# Comparing concentrations of proteins in controls and people with a certain disease

Concentrations of 50 proteins were measured in 50 normal persons and 150 patients. I am just wondering what kind of analysis will be most appropriate to finding out which protein concentration is most different.

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What is your interval between measurements , daily ? weekly ? –  IrishStat Mar 9 '12 at 18:57
It was measured only once for each person. –  pappu Mar 9 '12 at 19:20
Because your question mentions change, this does not appear to be able to be answered with your data - you would need at least two measurements for each protein, one of which is some type of baseline. This is required so individual variation in starting protein levels is taken into account in the analysis. –  Michelle Mar 9 '12 at 20:23
@Michelle, I think this may just be a language issue. I suspect the OP may simply be interested in differential expression between cases and controls. –  cardinal Mar 9 '12 at 22:18
I think ANOVA might be useful. –  pappu Mar 10 '12 at 12:23
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## 2 Answers

I think that your problem could be analysed thought a multivariate approach. It is a shame that the n are inequal. Permanova (permutational ANOVA) is a powerful tool design for mutivariate analysis though permutation techniques (www.stat.auckland.ac.nz/~mja/Programs.htm) there are extensive manuals on that web site.

I would conduct a one-way permanova (on eucledian distances - on 50 dv (proteins), and if you find statistical diferences between those two group, i will follow analysis of which variable/s are responsables for the major differences. These techniques are very studied in ecological situations (replace proteins type by species; and then it is always important to know which species (or proteins) are responsable of the differences between sites (or groups)), i will search for IndVal techniques or SIMPER rutine. please excuse my english!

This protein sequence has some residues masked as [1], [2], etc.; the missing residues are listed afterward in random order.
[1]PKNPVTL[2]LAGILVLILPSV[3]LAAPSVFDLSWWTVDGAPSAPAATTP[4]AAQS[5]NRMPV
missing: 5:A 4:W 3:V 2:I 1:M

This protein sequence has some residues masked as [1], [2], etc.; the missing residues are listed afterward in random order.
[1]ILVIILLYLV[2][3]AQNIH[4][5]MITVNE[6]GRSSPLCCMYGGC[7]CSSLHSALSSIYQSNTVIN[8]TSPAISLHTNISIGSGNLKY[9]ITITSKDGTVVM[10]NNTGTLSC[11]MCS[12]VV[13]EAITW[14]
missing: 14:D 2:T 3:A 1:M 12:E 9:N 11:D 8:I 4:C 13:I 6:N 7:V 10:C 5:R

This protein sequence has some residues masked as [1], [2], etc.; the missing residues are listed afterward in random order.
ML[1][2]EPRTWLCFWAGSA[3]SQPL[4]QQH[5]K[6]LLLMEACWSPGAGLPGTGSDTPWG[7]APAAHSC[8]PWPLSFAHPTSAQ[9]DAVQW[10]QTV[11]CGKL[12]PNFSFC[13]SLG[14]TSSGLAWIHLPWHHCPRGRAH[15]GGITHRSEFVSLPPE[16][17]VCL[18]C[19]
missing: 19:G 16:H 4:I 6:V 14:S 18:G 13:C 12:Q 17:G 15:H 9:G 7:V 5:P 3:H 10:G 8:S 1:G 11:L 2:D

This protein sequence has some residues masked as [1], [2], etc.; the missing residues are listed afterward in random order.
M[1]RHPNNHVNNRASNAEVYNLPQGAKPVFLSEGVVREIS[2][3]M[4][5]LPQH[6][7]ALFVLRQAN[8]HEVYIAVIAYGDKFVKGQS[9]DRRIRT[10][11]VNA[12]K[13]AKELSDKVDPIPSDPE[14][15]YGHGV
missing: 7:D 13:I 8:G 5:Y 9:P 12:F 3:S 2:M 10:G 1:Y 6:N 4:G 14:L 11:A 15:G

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I would suggest the following approach:

First run unpaired t tests on each of the 50 proteins. Record the P value from each comparison, but ignore any statements about statistical significance.

You next will divide the 50 proteins into two groups, those where you suspect the difference is real ("discoveries") and those where you suspect the difference is a coincidence. To decide where to draw the line, you need to choose the maximum false discovery rate (FDR) you feel comfortable with. This is the probability that a protein that you think shows a real difference is in fact a coincidence of random sampling, a false discovery.

Once you have decided on your desired maximum FDR (a fraction between 0 and 1, usually abbreviated Q), you can easily divide your 50 proteins into "discoveries" and "not discoveries" using the method of Benjamini and Hochberg. Briefly, the method first sorts the P values from high to low. The comparison with the largest P value is considered to be a "discovery" if it is less than Q. The second largest is a discovery if the P value is less than Q*(24/25), ... and the comparison with the smallest P value is a discovery if it is less than Q/25. (Why 25? Because there are 25 comparisons in your example). Once you find a comparison to be a "discovery", also call all other comparisons with smaller P values to be discoveries (without doing more calculations).

Note that the term "significant" is not used with this FDR method.

GraphPad Prism 6 can do all this with its multiple t test analysis. But so can lots of programs. It also wouldn't be hard to do it all with Excel.

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